I’m sure you’ve read about the VFD. It’s kind of like BVD, bovine viral diarrhea, only VFD is a disease of the bureaucracy. In my opinion, it’s just another in a long line of regulations to fix something that wasn’t broke.
VFD stands for Veterinary Feed Directive, and it’s an attempt to turn your vet into a paper-pushing pharmacist. To learn about VFD, you’ve been urged to develop a closer relationship with your vet. Hah!
Every large-animal vet I know is so busy meeting himself coming and going that he or she doesn’t have time for writing prescriptions or for strengthening personal relationships. Most large-animal vets I know aren’t what you’d call “touchy-feely” kind of people anyway.
Some are downright grouchy, probably because they’re already 45 minutes late for their next appointment. But ranchers and their animals should be extremely grateful for our vets, and some day we’re going to look back and realize that ranchers and their stock never had it so good as right now. You call them up with a problem, and they come out to your place and fix it. Or not.
There’s already a large-animal veterinarian shortage, and it’s only going to get worse because 80 percent of students in American vet schools are female, and most of them want to be equine or small-animal vets. So overburdened cow docs are now going to be even more overworked writing prescriptions, pushing pills and giving consults.
We’re gonna miss the days when your vet came out to the ranch for a difficult calving cow, and even though he may have just held the calf in a little longer to make you think you were getting your money’s worth, at least you did everything you could and felt good about it.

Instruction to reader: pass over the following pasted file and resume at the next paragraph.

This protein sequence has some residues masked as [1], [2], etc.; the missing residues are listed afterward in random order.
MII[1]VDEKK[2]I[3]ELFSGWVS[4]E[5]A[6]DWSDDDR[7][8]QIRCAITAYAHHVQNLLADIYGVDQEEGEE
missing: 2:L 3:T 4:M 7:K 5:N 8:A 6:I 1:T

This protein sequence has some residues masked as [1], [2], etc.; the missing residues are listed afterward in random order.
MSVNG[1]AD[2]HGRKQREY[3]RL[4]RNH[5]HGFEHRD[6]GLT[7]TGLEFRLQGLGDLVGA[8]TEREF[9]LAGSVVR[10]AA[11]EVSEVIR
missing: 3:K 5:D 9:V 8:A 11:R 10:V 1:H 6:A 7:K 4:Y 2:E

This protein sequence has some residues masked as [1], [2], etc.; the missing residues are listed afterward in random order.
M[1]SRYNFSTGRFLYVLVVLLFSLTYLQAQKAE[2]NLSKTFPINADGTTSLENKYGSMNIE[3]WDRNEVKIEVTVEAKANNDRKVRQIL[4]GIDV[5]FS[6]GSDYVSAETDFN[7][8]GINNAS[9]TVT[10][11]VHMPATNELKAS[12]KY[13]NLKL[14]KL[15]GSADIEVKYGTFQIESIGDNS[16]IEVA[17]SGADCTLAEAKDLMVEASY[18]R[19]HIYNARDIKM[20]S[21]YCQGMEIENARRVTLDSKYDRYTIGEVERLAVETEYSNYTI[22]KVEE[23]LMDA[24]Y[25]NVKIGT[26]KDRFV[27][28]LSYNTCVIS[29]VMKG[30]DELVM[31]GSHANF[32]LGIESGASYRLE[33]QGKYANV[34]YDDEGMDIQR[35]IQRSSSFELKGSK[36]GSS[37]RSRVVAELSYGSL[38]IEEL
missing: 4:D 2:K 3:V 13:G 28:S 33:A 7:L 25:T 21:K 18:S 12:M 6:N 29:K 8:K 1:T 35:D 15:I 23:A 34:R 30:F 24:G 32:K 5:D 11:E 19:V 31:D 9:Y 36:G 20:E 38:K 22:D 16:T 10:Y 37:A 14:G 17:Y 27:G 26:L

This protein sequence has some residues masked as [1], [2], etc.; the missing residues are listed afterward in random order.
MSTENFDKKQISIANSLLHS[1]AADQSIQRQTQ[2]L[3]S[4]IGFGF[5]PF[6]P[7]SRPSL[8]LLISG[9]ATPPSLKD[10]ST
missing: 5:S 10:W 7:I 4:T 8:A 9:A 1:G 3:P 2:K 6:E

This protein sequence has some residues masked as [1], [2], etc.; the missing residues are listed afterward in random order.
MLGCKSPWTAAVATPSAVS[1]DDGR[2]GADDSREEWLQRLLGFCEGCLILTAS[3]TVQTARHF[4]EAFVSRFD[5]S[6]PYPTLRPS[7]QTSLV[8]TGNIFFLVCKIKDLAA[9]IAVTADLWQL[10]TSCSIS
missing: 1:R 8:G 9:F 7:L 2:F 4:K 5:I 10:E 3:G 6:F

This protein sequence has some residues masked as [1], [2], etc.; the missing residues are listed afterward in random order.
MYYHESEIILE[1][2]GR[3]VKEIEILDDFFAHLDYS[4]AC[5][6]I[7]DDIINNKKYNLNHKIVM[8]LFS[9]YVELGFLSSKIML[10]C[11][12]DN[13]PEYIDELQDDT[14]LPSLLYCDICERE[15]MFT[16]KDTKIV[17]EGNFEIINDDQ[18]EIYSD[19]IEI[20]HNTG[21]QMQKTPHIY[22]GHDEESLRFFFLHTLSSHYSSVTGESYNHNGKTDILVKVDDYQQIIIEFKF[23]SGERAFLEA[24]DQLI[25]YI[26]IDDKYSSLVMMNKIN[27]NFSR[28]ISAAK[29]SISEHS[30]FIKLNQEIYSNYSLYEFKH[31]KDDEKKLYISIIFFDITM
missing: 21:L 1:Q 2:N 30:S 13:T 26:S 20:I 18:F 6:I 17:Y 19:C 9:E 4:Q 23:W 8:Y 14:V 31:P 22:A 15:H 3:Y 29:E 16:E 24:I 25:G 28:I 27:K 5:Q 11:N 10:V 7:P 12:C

Even if all the vet did was give a sick cow a vitamin shot to make you think he was doing something, at least you felt better. Even though the cow may not have.
This is just the first of many regulations the government will use to turn your vet into a pill pusher and your sick cows into DOAs. They’ll die from complications. It may come as a big shock to younger people reading this column to learn that medical doctors used to come to your house when you were sick to fix what was wrong. Or not.
The day is not too far off when vets will no longer make ranch calls. To treat a sick cow, you’ll have to haul it into town, where you’ll sit in a waiting room reading 3-year-old cow magazines for 45 minutes. You’ll have to pay first and be asked to fill out a four-page questionnaire every time you come in that asks you all sorts of embarrassing questions.
If it’s a sick cow, you’ll be asked when it was born and if its father ever had a lump or a venereal disease. You are given this questionnaire to give you something to do while you’re waiting. (No one actually ever refers to these pieces of paper; they are just stored away in bankers’ boxes somewhere.)
You may note that you’re the only one in the waiting room and, while you can’t get in to see the vet, a parade of drug salesmen are getting to see the doc to give him free pens and pads of paper with the name of a new drug on them.
After the requisite length of waiting, you’ll be taken into a stark room, where you’ll wait another 30 minutes until a nurse comes and takes your temperature and blood pressure, even though it’s your animal that’s sick, not you. Then you’ll wait another 30 minutes until your vet finally enters. He’ll then tell you that your blood pressure is high – no doubt because you’ve just wasted two hours.
Your vet may, or may not, go see the sick animal in your trailer. Then he’ll look in his cupboard for some old free samples of a drug that’s about to expire, and you’ll be told to come back in two weeks. After that time, if your cow is still alive, your vet will then refer you to a specialist. Probably his brother-in-law.
At this point, you’ll give up and illegally buy some black market antibiotics off the internet from Canada.
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